AGRO, Edward Robert Carl Phillip of Randolph, MA passed away on May 26, 2020. He was 81 years old. He was born in Brooklyn, NY, to Joseph and Lydia (Melina) Agro, second generation immigrants of Italian descent. He grew up in several states as part of a military family with a father who served in WWII and Korea. Ed, as he liked to be called, settled in the Boston area after graduating, on full scholarship, from MIT with a BS in Physics. He was a scientist, an artist, an activist and most of all, a humanitarian with strong spiritual, moral and ethical beliefs that guided him throughout his life. He eschewed materialism and was quite happy with few possessions. First ensuring his children had what they needed, he often gave away what he did have for a cause or to someone less fortunate.
When he was 27, his body became confined to a wheelchair, but graced with an indomitable spirit, he proceeded to live his life to the fullest and on his own terms. He spent his career at the MIT Press, editing math and science textbooks, dictionaries, and encyclopedias. He committed his life to social justice, and was a founding and active member of the New England War Tax Resistance and believed strongly in conscientious objection. He traveled the world via his mind and computer engaging in many social justice activities that included helping families communicate and reunite during the Bosnian War. He joined the Search for Artificial Intelligence, edited Wikipedia, served on the Resident Advisory Board of the Boston Housing Authority, and memorized poems that were recited to family and friends. He loved boats, trains and planes, to sail and spend time with his family. He was an accomplished artist- many of his paintings adorn the walls in the homes of family and friends. Over espresso, he enjoyed long conversations on politics, idealism, technology, literature, and etiquette, often asking questions to elicit self-reflection. He exemplified joie de vivre.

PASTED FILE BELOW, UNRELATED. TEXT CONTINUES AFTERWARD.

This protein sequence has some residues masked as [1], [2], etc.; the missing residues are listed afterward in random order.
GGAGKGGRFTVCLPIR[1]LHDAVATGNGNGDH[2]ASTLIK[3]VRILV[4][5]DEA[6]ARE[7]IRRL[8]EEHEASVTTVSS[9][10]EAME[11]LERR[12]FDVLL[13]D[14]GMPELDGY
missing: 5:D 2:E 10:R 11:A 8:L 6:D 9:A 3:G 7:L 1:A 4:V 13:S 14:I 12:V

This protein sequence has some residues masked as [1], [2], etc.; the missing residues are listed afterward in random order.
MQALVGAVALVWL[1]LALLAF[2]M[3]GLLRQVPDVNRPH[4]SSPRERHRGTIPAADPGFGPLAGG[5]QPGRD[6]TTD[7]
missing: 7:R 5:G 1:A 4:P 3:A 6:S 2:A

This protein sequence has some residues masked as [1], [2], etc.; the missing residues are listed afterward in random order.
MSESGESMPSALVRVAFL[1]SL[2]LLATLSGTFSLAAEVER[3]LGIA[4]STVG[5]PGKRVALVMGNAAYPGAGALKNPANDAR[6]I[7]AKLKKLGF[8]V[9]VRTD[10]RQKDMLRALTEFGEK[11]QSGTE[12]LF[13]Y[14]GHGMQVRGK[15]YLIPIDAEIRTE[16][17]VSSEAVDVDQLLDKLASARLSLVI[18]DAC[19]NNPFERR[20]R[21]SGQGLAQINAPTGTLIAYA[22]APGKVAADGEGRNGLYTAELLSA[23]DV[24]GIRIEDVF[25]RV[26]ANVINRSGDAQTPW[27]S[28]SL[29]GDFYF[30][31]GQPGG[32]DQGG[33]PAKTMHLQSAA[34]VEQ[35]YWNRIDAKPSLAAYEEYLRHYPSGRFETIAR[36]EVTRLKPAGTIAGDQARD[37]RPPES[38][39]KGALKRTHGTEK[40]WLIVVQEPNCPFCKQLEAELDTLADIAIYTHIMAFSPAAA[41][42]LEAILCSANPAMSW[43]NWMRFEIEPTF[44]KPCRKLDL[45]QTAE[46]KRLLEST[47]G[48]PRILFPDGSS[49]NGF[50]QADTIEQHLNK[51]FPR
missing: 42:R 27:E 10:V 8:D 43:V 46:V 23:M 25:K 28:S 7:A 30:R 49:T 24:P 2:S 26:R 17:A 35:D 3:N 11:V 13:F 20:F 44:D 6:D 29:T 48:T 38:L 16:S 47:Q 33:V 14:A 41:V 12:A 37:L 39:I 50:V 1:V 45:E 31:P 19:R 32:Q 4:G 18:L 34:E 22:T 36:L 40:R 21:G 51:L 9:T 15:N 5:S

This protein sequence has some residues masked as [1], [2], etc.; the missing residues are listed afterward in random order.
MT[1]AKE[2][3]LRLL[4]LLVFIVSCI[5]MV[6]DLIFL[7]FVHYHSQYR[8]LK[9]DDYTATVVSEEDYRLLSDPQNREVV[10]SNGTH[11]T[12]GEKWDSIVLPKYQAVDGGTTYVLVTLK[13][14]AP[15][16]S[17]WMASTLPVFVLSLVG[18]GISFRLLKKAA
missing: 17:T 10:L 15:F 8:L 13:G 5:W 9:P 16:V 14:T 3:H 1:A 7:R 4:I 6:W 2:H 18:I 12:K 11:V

He shared many wondrous things with his daughters - midnight comet viewings, good and bad movies at MIT, paintings at the MFA, insects (which he would never kill; only observe alive or if already dead) under a homemade microscope, fishing for Calamari, sailing in the Boston Harbor, and the folk/anti-war/civil rights music of the 1960s sung and played on his guitar. As a child, he enlisted his younger brother, often as the subject, in varied science experiments. He was gentler with his sisters, always lending an ear when needed. He was a devoted brother, father and grandfather who never let his physical limitations interfere with the experiences he shared with his family- but also sorely wished he could do so much more with his grandchildren as he aged. His physical presence will be forever missed - his spirit was recently beheld diving in and out of the clouds in a small plane over his brother’s farm, Festina Lente. Ci vediamo, Papà.
Devoted father of Lydia Agro of Milton, Jessica Buonagurio & her husband Mark of Hingham. Loving grandfather of Joseph & Andrew DeAscentis and Brian Buonagurio. Brother of Robert Agro of Brooksville, FL, Angela Schimelman & her husband David of Plano, TX, Sr. Joan Agro of Orangeburg, NY, and Eileen Agro of Port Richey, FL.. Former husband of Sally (Nystedt) (Agro) Ridley. Also survived by many nieces and nephews.
Funeral Service and Interment Private. In lieu of flowers to the family, donations in memory of Edward may be made to Union of Concerned Scientists - alternatively flowers may be sent to his nurse Carol, whom Ed called “a regular Salvation Army,” and medical team at the Harbor Health Service Plan at 1135 Morton Street, Mattapan, MA 02126. The NEWTR historical documents preserved by Ed will be donated by the family for public use. Pictures of Ed can be viewed at https://drive.google.com/drive/folders/1IaN3vBMEGCcvHTHuqT7n7CR7fOhy7DWd
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